Amendments to LRA And BCEA See Added Benefits for Temporary Employees

Amendments to LRA And BCEA See Added Benefits for Temporary Employees

According to the Bargaining Council for the Civil Engineering Industry (BCCEI), recent amendments to the Labour Relations Act (LRA) and Basic Conditions of Employment Act (BCEA) will provide temporary workers with added protection and benefits.

For employees earning less than R205 433 per annum the new amendments will afford them a three month period during which they are considered as temporary employees. At the end of this period they will be considered to be indefinite employees by both the temporary employment services (TES or labour broker) as well as the client (employer) for the purposes of the Labour Relations Act – see s198(1)(b)(i) and s198(2)(b)(ii) unless there is a legitimate fixed term contract.

It should be noted that the triangular relationship between the TES, the ‘employee’ and the client does not dissolve and neither does the commercial relationship come to an end after the three months. The commercial relationship between the TES and the client after the shift in liability will however need to be negotiated and it is clear from recent case law that if the terms of the new agreement infringe upon the rights of employees, it will not be binding and the courts will reject such an argument.

Section 198 (4F) emphasises that after three months a TES employee must be treated in the same way as an equivalent employee of the client. The justifiable exceptions, as noted in Section 198D (2) of the law, could be based on:

  1.  seniority, experience or length of service;
  2. merit;
  3. the quality or quantity of work performed; or
  4. any other criteria of a similar nature (and such reason is not prohibited by section 6(1) of the Employment Equity Act, 1998 (Act No. 55 of 1998).

In terms of Section 10 is it suggested that one week of remuneration per year of service should be paid to employees engaged in a fixed term contract for a genuine project that only kicks off after 24 months. This would need to be budgeted for by companies.

An amendment of Section 198(3) explains that an employer may engage an employee on a fixed term contract or successive fixed term contracts for longer than three months of employment only if the nature of the work for which the employee is engaged is of a limited or definite duration; or the employer can demonstrate any other justifiable reason for fixing the term of the contract, such as the employee is replacing another employee who is temporarily absent from work.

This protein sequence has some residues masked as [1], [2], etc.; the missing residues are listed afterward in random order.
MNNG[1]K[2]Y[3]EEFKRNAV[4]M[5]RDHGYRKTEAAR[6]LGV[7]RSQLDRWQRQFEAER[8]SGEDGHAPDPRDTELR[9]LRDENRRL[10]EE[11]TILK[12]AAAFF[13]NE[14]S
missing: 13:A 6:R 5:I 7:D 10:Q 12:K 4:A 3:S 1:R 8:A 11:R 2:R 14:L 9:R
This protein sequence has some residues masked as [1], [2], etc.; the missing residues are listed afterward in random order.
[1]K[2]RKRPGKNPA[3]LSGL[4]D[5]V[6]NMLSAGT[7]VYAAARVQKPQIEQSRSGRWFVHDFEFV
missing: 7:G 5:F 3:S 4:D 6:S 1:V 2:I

Section 6(1) of the Act now states that no person may unfairly discriminate, directly or indirectly, against an employee, in any employment policy or practice, on one or more grounds, including race, gender, sex, pregnancy, marital status, family responsibility, ethnic or social origin, colour, sexual orientation, age, disability, religion, HIV status, conscience, belief, political opinion, culture, language, and birth or on any other arbitrary ground.

Two new subsections have been added to the Act. In subsection (4) a difference in terms and conditions of employment between employees of the same employer, performing the same or substantially the same work or work of equal value (as prescribed by the Minister in subsection 5, after consulting the Commission) that is directly or indirectly based on any of the grounds listed in subsection (1), is considered to be unfair discrimination.

Section 8 of the principal Act has also been amended in terms of prohibiting psychological testing and other similar assessments of an employee unless the test or assessment being used, amongst other reasons, has been scientifically shown to be valid and reliable and can be applied fairly to employees.

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